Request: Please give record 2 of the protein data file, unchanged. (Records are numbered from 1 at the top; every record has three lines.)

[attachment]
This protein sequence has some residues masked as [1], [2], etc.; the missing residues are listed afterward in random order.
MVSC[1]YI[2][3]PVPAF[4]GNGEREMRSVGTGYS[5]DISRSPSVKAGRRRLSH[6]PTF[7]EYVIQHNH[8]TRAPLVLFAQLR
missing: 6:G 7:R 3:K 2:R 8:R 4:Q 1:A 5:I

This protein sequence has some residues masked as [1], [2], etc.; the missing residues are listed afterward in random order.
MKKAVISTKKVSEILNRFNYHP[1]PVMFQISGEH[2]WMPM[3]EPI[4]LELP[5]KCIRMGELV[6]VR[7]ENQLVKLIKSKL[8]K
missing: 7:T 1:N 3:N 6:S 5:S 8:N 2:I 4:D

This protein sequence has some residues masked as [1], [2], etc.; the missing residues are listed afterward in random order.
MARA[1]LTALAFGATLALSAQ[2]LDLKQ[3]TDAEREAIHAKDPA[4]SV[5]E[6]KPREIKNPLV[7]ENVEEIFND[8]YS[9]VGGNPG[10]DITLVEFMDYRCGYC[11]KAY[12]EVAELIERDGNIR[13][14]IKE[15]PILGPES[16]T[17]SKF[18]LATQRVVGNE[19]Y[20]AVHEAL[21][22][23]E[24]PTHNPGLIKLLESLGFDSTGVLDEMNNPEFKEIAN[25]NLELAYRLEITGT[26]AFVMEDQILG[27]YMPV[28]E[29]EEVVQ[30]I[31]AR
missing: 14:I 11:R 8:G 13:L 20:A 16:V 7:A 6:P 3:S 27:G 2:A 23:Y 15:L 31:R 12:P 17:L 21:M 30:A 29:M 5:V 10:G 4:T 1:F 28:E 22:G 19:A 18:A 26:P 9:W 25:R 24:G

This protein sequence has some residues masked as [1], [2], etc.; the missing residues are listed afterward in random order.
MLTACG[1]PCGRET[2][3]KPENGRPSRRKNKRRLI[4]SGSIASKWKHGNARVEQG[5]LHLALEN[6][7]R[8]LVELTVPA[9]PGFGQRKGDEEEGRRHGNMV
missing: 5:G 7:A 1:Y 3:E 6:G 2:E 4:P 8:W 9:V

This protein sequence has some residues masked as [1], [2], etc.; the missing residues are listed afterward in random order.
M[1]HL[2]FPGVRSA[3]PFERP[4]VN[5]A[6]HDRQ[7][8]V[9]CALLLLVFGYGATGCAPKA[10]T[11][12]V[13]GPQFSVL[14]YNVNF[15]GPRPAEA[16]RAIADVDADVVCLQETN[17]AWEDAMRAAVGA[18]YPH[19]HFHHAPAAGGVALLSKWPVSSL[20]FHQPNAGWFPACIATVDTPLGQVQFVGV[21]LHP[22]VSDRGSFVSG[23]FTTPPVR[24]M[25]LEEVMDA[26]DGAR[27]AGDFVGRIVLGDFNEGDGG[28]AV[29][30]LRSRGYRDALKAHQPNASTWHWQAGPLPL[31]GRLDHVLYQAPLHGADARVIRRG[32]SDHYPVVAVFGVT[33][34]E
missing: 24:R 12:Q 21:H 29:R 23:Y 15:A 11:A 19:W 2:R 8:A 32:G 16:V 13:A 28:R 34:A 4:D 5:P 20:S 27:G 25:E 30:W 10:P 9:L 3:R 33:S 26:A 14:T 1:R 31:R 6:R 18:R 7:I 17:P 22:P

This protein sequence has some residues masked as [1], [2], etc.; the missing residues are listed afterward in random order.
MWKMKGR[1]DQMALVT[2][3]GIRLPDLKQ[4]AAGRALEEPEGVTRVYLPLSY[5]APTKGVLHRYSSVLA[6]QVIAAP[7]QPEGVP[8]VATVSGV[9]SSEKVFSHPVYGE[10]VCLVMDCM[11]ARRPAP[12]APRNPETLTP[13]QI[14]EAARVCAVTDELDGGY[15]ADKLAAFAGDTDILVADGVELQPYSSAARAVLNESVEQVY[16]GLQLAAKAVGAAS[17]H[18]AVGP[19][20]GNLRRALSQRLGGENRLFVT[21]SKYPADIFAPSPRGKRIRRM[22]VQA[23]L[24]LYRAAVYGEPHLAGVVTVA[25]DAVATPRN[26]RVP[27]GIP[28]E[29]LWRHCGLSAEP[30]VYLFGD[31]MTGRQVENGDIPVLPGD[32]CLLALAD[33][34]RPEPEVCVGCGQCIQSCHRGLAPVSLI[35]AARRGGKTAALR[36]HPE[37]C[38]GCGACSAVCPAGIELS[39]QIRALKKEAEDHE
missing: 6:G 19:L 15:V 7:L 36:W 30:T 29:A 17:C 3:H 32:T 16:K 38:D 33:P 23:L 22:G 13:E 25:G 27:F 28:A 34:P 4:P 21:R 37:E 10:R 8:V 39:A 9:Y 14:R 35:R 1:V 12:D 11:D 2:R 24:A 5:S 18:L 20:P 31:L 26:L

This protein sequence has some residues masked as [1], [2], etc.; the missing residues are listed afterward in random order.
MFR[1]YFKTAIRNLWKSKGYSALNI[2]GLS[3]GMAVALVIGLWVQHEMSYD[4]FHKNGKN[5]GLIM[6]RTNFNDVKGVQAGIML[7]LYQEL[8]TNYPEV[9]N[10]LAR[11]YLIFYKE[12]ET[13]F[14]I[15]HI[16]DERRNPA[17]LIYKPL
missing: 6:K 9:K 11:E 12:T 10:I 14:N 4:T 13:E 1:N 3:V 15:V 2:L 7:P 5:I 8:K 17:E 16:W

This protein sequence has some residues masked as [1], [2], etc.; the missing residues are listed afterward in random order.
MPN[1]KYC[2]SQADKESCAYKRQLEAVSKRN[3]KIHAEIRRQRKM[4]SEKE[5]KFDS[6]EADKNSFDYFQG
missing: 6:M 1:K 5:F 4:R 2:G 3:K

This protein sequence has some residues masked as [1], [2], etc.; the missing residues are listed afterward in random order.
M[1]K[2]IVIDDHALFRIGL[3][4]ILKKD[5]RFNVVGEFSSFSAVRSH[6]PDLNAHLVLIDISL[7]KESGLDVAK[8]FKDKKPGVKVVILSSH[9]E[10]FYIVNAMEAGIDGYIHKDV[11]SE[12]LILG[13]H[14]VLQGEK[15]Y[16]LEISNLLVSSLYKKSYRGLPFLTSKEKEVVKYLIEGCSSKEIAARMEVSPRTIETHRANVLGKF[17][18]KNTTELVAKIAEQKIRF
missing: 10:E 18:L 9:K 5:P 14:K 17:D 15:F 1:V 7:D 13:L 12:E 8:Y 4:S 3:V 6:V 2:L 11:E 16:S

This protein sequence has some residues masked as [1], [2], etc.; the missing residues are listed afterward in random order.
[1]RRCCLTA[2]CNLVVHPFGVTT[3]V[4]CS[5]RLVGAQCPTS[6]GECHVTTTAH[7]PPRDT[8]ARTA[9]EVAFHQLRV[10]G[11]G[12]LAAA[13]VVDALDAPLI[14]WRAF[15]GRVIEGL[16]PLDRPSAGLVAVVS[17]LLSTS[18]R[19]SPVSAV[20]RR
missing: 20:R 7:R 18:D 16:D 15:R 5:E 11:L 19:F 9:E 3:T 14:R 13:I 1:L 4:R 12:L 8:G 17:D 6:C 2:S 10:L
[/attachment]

This protein sequence has some residues masked as [1], [2], etc.; the missing residues are listed afterward in random order.
MKKAVISTKKVSEILNRFNYHP[1]PVMFQISGEH[2]WMPM[3]EPI[4]LELP[5]KCIRMGELV[6]VR[7]ENQLVKLIKSKL[8]K
missing: 7:T 1:N 3:N 6:S 5:S 8:N 2:I 4:D